Trailblazer – Ryan Alshak, CEO of P.I.N.G Inc

By | September 13, 2017

Lawlternate is excited to continue our Trailblazers series, featuring attorneys who have followed their passion and ventured into new careers giving advice to those interested in doing the same.

Today, we have Ryan Alshak, CEO of P.I.N.G – automated timekeeping for lawyers.

Where did you go to law school?
 
USC Gould School of Law
 
Did you enter law school with the intention to practice law?
 
Very much so. I came in with my mind set that I would end up as the Los Angeles Clippers’ GC one day. I was a lifelong Clipper fan (a sadomasochistic existence) and became obsessed with the idea of combining law and sports. I had zero clue how I would actually go about achieving that, but I figured if I got a good job coming out of USC it’d work itself out.
 
Did you practice law at any time? If so, where and what kind?
 
I actually ended up practicing at Manatt Phelps & Phillips in Los Angeles where the Clippers’ GC was a partner. When I was a summer associate, I got to attend the Clippers draft day which was a dream come true. I started working under Bob to learn the ropes, and then three months into practicing, TMZ released the Donald Sterling tapes and the rest is history.
 
What are your interests outside of law?
 
If it isn’t clear by now, sports. I am also quite a passionate Harry Potter fan. I may or may not have a picture of me playing Quidditch where they shot the Harry Potter movies in London.
 
Have you practiced anything in that interest?
 
I tried with the Clippers! Unfortunately, Hogwarts never offered an in-house position despite their clear need for it.
 
How do the skills you gained as an attorney help you in your current profession?
 
Law school does a great job of training lawyers to focus on what matters. You’d read a twenty-page case only to take away from it the one-line holding. And that is what starting a business is like, constantly ignoring the ambient noise to focus on what matters – building good product and talking to customers.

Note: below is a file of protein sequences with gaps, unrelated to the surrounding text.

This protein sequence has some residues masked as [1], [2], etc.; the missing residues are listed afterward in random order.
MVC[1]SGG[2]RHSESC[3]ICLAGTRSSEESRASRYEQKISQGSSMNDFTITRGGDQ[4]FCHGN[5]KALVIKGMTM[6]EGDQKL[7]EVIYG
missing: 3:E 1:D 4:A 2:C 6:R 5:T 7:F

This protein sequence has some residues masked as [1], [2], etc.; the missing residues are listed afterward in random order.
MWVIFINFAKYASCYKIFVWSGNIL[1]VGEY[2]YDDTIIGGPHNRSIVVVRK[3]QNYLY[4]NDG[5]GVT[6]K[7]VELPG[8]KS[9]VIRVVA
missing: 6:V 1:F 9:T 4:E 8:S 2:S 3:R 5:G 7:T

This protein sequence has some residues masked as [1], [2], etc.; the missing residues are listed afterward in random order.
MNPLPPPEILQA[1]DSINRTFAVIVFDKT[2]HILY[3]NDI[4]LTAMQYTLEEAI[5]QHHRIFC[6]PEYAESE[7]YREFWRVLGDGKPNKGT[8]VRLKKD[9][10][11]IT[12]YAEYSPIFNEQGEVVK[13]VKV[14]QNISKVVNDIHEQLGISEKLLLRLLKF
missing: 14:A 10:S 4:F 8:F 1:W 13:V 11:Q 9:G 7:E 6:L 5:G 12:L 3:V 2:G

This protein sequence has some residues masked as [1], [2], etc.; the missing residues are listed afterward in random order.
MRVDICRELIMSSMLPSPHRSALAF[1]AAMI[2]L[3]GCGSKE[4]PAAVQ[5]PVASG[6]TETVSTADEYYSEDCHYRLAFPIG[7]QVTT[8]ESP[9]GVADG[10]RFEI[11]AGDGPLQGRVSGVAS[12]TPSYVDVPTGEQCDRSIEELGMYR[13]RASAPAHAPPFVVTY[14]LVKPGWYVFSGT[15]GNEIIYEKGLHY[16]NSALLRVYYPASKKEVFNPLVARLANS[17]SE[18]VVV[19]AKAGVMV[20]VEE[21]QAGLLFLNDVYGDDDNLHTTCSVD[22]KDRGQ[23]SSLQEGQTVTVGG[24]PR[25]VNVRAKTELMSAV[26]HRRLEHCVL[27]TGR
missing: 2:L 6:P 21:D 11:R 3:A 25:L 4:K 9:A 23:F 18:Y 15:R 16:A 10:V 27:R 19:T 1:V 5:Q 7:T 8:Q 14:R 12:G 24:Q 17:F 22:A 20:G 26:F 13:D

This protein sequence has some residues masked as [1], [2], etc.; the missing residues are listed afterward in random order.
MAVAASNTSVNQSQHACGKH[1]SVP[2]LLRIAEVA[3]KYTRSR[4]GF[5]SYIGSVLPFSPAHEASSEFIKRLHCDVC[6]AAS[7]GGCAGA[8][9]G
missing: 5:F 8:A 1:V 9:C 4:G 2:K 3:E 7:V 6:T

What advice can you give someone looking to go through a similar career trajectory?
 
Just do. When I first entered the entrepreneurial world, it was with a completely different idea in a completely different space. But I trusted myself that if I just jumped, I’d figure out how to land. That idea never went anywhere, but the experience and insight from it led me directly to where I am now.
 
Also, law school gives you a lot of free time. Take advantage of it by exploring whatever crazy idea you may have. There is no better time. Oh, and befriend the engineering school on your campus.
 
If you’re not currently practicing, would you ever return to practicing law?
 
I tend to focus on six-month sprints so I have no idea what the future holds for me other than I’ve never been happier doing what I’m doing now.
 
What do you think is the next generation of “legal” jobs?
 
In the short-term, legal jobs will look very similar to what they are now. Tech will take over the mundane and repetitive tasks of the job and allow lawyers to focus on high-end and differentiated legal advice.
 
But in fifty years, I think there will be no more segmentation of jobs. People will simply recognize a problem, and build their own business around it. We will all be business-owners. 
 
If you can give one piece of advice to yourself back in law school – what would it be?
 
Twain has a great quote: “Whenever you find yourself on the side of the majority, it is time to pause and reflect.” I would tell myself that when everyone around you is zigging, it’s time to zag. Law school can be quite a herd mentality and it’s easy to get caught up in it because you want to impress your friends or not be seen as a failure. Stop doing things because your classmates are doing it, in fact, figure out what they are not doing and do that.
 
And get rid of your DVR. Read a book instead.